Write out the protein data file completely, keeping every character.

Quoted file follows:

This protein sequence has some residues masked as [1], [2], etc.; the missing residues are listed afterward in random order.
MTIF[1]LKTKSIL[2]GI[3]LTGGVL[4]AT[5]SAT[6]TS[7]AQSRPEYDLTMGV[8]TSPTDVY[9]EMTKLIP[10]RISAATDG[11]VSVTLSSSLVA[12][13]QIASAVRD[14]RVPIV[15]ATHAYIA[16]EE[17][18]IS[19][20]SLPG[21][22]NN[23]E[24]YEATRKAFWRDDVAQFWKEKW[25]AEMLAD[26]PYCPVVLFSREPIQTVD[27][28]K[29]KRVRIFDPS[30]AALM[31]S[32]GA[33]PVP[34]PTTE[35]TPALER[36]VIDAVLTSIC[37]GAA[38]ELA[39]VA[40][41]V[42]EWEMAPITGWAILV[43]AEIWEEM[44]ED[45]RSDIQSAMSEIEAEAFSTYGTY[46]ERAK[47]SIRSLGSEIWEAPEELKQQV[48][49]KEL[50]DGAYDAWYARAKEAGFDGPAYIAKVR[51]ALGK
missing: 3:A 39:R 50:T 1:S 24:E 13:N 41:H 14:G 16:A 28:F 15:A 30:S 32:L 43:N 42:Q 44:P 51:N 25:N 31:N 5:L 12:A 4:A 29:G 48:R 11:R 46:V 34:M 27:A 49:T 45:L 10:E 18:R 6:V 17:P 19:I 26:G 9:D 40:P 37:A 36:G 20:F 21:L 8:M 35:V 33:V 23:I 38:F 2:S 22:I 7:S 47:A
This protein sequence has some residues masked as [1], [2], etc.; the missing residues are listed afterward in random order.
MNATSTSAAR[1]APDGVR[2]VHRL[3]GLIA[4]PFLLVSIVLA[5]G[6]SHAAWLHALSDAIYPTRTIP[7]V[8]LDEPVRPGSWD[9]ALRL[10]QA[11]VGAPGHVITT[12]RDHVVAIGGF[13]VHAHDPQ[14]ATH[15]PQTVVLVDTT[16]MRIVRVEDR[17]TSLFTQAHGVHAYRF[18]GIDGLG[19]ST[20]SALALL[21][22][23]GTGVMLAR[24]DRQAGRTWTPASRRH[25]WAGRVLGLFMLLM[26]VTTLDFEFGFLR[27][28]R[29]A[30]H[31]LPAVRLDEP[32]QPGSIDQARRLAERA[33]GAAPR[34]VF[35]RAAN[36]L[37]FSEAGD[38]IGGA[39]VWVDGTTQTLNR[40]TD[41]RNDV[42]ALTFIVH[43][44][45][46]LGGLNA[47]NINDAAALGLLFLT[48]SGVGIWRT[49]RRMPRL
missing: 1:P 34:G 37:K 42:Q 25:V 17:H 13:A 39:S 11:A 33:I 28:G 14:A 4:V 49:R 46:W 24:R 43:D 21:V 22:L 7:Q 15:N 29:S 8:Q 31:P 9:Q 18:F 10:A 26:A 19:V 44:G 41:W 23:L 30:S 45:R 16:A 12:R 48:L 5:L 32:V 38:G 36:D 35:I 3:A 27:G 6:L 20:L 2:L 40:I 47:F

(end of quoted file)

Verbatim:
This protein sequence has some residues masked as [1], [2], etc.; the missing residues are listed afterward in random order.
MTIF[1]LKTKSIL[2]GI[3]LTGGVL[4]AT[5]SAT[6]TS[7]AQSRPEYDLTMGV[8]TSPTDVY[9]EMTKLIP[10]RISAATDG[11]VSVTLSSSLVA[12][13]QIASAVRD[14]RVPIV[15]ATHAYIA[16]EE[17][18]IS[19][20]SLPG[21][22]NN[23]E[24]YEATRKAFWRDDVAQFWKEKW[25]AEMLAD[26]PYCPVVLFSREPIQTVD[27][28]K[29]KRVRIFDPS[30]AALM[31]S[32]GA[33]PVP[34]PTTE[35]TPALER[36]VIDAVLTSIC[37]GAA[38]ELA[39]VA[40][41]V[42]EWEMAPITGWAILV[43]AEIWEEM[44]ED[45]RSDIQSAMSEIEAEAFSTYGTY[46]ERAK[47]SIRSLGSEIWEAPEELKQQV[48][49]KEL[50]DGAYDAWYARAKEAGFDGPAYIAKVR[51]ALGK
missing: 3:A 39:R 50:T 1:S 24:E 13:N 41:H 14:G 16:A 28:F 15:A 30:S 32:L 43:N 42:Q 44:P 51:N 25:N 31:N 5:L 12:A 4:A 29:G 48:R 11:R 46:V 34:M 27:A 49:T 45:L 10:E 18:R 6:V 17:P 19:I 26:G 9:D 40:P 37:A 36:G 20:F 21:L 8:M 35:V 33:V 23:I 38:F 2:S 22:I 7:S 47:A
This protein sequence has some residues masked as [1], [2], etc.; the missing residues are listed afterward in random order.
MNATSTSAAR[1]APDGVR[2]VHRL[3]GLIA[4]PFLLVSIVLA[5]G[6]SHAAWLHALSDAIYPTRTIP[7]V[8]LDEPVRPGSWD[9]ALRL[10]QA[11]VGAPGHVITT[12]RDHVVAIGGF[13]VHAHDPQ[14]ATH[15]PQTVVLVDTT[16]MRIVRVEDR[17]TSLFTQAHGVHAYRF[18]GIDGLG[19]ST[20]SALALL[21][22][23]GTGVMLAR[24]DRQAGRTWTPASRRH[25]WAGRVLGLFMLLM[26]VTTLDFEFGFLR[27][28]R[29]A[30]H[31]LPAVRLDEP[32]QPGSIDQARRLAERA[33]GAAPR[34]VF[35]RAAN[36]L[37]FSEAGD[38]IGGA[39]VWVDGTTQTLNR[40]TD[41]RNDV[42]ALTFIVH[43][44][45][46]LGGLNA[47]NINDAAALGLLFLT[48]SGVGIWRT[49]RRMPRL
missing: 1:P 34:G 37:K 42:Q 25:V 17:H 13:A 39:S 11:A 33:I 28:G 14:A 4:V 49:R 46:W 24:R 43:D 21:V 22:L 7:Q 15:N 29:S 8:Q 31:P 9:Q 18:F 10:A 26:A 19:V 44:G 41:W 23:L 30:S 45:R 16:A 12:R 48:L 5:L 32:V 38:G 36:D 35:I 3:A 27:G 6:L 20:L 2:L 40:I 47:F